[#011] ¡Quedé para el orto!

A couple of days ago I came across a new Facebook page called “Quedé para el orto” and I thought I could explain the meaning of that expression on this blog.


We’ll start with the word “orto“. It’s the same as “culo“, that is to say, “ass”. Now, “culo” in Spain is the ordinary word used to refer to the buttocks, but here in the River Plate area we would normally say “cola” instead. “Culo“, in contrast, is somewhat vulgar here. Some decades ago, it was an awful thing to say, but it has recently become less offensive, though, and now you can use it safely among your friends as if it were any other everyday word. In fact, we have lots of expressions that include “culo“.

But let’s go back to the expression “para el orto/culo” (or also “como el orto/culo“). This means “very bad”, usually in a not so sweet-sounding manner. Here are some examples:

    ¿Cómo te fue en la entrevista? (How did the interview go?)
    Me fue para el orto. (It went really bad.)

    ¿Cómo andás? (How are you?)
    Como el culo. (Pretty bad.)

    ¿Te llegó mi mail? (Did you get my e-mail?)
    No, internet me anda para el culo. (No, my Internet connection sucks.)

    ¿Te gusta cantar? (Do you like singing?)
    No, canto como el orto. (No, I sing awful.)

So going back to the title of the Facebook page, the expression “quedar para el orto” means “to end up in a very bad situation” or “to look really bad”. The idea of that Facebook page is then to share different situations in which people do wrong, embarrassing or ridiculous things, just for fun.

I’ll share one of the page’s posts with you:


Quick translation: A guy in the bus wouldn’t stop looking at me, so I was acting like a diva looking out of the window. Ten minutes later he comes to me, touches my arm, and tells me: “there’s tooth paste on your chin”.

There it is: that person “quedó para el orto” in that situation.

By the way, in that example there are some other words worth-mentioning:

    Un flaco (a guy)
    El bondi (the bus)
    Pera (chin)

The word “flaco“, for instance, actually means “thin”. But when it is used as a noun, it just means “guy”, regardless of the physical appearance of the person it refers to.

Do you remember the word “bondi“? We have seen it in a previous entry of this blog.

And finally, in other Spanish-speaking areas “chin” is translated as “mentón” or “barbilla“, but here we normally say “pera” (just like the fruit “pear”). I don’t really know why, but maybe it has something to do with the fact that we, rioplatófonos, siempre mandamos fruta… 😉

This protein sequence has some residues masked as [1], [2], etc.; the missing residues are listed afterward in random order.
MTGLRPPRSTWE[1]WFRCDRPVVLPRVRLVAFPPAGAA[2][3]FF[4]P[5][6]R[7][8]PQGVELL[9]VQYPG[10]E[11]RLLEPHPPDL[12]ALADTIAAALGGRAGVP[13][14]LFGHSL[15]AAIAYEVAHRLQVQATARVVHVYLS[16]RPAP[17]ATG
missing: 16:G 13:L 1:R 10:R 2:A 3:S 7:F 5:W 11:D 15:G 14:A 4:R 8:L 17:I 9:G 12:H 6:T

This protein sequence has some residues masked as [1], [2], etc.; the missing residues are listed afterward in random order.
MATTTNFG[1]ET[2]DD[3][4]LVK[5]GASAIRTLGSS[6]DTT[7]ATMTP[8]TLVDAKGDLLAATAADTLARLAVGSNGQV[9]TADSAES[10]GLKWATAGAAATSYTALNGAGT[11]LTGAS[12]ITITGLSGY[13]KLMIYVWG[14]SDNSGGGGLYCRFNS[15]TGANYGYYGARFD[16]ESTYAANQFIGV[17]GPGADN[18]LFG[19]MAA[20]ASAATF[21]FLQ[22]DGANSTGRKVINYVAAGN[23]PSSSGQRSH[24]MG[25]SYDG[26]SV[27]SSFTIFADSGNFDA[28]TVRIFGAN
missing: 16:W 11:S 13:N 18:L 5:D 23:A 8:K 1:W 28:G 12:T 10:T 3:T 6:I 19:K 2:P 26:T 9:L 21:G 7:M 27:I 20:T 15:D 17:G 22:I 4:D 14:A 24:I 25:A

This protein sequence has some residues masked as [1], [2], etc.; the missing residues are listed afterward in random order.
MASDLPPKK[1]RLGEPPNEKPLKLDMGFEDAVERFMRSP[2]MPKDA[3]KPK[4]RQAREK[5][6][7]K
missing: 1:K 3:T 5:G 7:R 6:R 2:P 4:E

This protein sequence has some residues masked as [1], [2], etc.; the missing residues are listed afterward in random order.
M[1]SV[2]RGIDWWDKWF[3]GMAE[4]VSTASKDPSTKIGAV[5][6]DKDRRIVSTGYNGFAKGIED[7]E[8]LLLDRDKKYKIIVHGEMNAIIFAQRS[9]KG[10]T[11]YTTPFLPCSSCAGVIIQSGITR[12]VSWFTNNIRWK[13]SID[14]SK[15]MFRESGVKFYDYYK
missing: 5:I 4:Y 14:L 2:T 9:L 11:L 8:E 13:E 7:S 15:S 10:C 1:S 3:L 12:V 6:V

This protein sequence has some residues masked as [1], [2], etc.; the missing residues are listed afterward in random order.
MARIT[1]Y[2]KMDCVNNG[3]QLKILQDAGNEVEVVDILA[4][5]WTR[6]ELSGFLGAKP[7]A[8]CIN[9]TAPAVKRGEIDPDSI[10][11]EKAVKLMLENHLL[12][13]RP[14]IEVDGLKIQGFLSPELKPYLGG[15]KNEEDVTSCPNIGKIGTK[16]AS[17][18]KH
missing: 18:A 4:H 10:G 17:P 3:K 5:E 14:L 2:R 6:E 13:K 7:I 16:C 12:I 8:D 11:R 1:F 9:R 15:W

Anyway, if you want to check out the website and have a laugh reading other similar anecdotes, you can click here. There’s lots of rioplatense expressions to practise in there, so… Have fun!


[#002] Colectivo

How would you say in castellano rioplatense “to catch the bus”? For example: “Hurry up! We have to catch the bus!”


I received this comment on the first blog entry, where we discussed how to say “take a taxi” in Rioplatense Spanish. Since the topic is related, I decided to answer straightaway.


If you are familiar with the word “autobús“, that’s fine. Rioplatófonos will certainly understand that term. But in español rioplatense we have a special word to refer to a bus that runs in urban areas. We call it “colectivo“, and its driver is referred to as “colectivero“. These are common, everyday words. But we also have an informal word to refer to these buses, and that word is “bondi“. If you want to have a laugh and learn more about bondis and public transportation in Buenos Aires, I suggest having a look at this funny website called De bondis. You will find lots of Rioplatense expressions there, too!

Now, if the bus you have in mind is a long-distance one, then we will not probably use the word “colectivo” or “bondi” in that case, but “ómnibus” or “micro” instead.

  • But how do you say “to catch a bus” then?

Well, as we’ve seen in the previous entry, in this case we wouldn’t use the verb “coger” at all. We can simply say “tomar el colectivo” or also “agarrar el colectivo“. The latter conveys this idea of catching the bus or having little time to take it with more precision.

In fact, the verb “agarrar” translates better as “to grab”, and if you look at its internal structure, you will spot the noun “garra” in it, which means “claw”. Rioplatófonos don’t really have claws, of course. But hey, we do not need to be Wolverine to use this verb, right? 😉 Anyway, it may be easier for some people to remember the word “agarrar” by making this connection, so that’s why I’m pointing it out.

So, in a nutshell…

    “Hurry up! We have to catch the bus!” = “¡Apurate! ¡Tenemos que agarrar el colectivo!”